Most state universities charge roughly double the tuition for out of state residents. As such, they sometimes welcome those students in a higher ratio compared to in-state students.
Other state schools see their mission as primarily educating in-state students, so their acceptance rate heavily favors these applicants. Look at their statistics for more information.
What about special considerations, such as a first-generation college student?
This is where you need to craft a strong personal statement that reflects why you are pursuing a college degree and what about you want the admissions counselors to be aware of. If you are a returning student or have another special circumstance and want the school to factor that into their decision, be sure to include it as part of your personal essay.
As an alumnus of a school, will that be an asset to my child’s application?
Yes. It is a factor in admissions decisions and most applications ask if either parents or a guardian are alumni.
Is it possible to meet with an admissions counselor to discuss our child prior to applying?
In many cases, yes, it is possible. However, at the larger schools, this is far more difficult to arrange. Admissions offices hire current students to offer campus tours; if you intend to take such a tour, contact the admissions office prior to the date and see if you can meet with an admissions counselor.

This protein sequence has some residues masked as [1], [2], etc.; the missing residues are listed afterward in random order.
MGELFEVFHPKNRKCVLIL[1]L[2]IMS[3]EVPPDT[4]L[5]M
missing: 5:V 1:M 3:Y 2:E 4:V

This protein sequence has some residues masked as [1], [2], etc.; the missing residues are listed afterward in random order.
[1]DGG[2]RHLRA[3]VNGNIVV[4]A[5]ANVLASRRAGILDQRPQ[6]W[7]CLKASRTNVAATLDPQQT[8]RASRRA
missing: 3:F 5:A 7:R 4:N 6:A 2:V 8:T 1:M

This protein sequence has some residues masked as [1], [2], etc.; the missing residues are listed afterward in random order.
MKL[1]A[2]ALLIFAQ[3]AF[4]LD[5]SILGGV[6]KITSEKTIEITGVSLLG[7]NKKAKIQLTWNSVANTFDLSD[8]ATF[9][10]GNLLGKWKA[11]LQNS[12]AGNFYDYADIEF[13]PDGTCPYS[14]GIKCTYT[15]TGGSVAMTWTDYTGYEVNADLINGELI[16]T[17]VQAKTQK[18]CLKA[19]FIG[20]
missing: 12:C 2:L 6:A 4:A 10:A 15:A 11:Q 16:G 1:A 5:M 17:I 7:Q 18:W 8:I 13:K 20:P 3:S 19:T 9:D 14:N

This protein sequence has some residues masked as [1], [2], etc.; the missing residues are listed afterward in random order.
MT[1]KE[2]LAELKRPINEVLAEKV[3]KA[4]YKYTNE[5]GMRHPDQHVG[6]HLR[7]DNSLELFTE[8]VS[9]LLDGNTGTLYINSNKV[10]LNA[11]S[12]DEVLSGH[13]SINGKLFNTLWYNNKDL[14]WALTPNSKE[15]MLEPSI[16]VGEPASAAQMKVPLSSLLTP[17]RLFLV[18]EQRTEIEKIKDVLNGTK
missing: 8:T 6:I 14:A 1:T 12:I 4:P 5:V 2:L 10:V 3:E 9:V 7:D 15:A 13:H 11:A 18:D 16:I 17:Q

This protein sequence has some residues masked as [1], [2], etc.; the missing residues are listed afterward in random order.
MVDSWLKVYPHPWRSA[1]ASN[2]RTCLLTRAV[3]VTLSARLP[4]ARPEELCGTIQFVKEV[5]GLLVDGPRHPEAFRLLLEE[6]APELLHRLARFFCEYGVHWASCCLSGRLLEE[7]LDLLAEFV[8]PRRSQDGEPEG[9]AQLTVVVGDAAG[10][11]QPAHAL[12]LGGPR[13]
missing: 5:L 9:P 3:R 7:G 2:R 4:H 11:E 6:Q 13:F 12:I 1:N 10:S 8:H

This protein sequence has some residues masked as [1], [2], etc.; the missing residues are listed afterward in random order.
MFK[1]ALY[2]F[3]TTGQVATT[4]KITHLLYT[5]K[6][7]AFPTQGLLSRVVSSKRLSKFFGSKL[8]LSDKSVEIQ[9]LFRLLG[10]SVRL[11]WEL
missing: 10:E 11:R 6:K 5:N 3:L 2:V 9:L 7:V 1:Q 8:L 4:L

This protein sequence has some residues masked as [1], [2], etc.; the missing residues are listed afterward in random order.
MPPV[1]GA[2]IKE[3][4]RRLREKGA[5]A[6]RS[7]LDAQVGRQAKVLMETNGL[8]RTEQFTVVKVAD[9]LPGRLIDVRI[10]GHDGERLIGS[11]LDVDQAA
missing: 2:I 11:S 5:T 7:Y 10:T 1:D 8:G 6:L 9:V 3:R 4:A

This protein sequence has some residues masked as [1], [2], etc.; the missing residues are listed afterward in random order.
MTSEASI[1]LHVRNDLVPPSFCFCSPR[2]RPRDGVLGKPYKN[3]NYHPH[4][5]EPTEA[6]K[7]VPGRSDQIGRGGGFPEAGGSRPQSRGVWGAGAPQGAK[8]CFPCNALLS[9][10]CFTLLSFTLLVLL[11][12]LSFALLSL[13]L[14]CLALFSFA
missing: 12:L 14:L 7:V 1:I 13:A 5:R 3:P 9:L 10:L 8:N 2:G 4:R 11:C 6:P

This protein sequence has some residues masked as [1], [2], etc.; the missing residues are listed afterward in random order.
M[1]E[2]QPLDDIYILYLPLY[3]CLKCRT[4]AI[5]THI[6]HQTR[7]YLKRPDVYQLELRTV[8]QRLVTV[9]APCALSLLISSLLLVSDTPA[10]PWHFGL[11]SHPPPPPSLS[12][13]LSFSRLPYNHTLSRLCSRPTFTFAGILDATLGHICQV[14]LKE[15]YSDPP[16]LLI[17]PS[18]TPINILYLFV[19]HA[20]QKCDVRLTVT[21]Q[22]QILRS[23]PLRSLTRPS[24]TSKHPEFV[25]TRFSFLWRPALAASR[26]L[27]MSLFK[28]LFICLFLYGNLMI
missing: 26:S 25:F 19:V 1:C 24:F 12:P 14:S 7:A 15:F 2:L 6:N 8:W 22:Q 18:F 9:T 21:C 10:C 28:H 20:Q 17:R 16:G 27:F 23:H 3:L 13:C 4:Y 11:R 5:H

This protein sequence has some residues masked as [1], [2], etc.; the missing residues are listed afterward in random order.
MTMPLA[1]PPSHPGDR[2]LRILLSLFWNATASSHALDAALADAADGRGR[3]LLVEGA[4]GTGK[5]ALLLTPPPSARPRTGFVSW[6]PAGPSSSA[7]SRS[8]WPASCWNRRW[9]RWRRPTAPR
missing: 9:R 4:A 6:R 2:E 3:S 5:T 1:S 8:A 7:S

If the school is too far for you to visit, they often offer virtual tours. Again, contact the admissions office to arrange a virtual meeting to discuss your child’s application.
While your child may be an outstanding candidate for college admissions, realize that there are no guarantees and that it is a process.
That is part of the reason I created Cox Collegiate Planners. My goal is to provide the best advice on the college planning process. Together we will begin the search early. We will have conversations and create a plan that helps you with selecting colleges to apply to, applying, and the financial costs.
Today is the day to prepare for your child’s future: I look forward to helping you with that process.
Melissa Anne Cox CERTIFIED FINANCIAL PLANNER™ is also a College Funding and Student Loan Advisor, and Financial Coach in Dallas, Texas.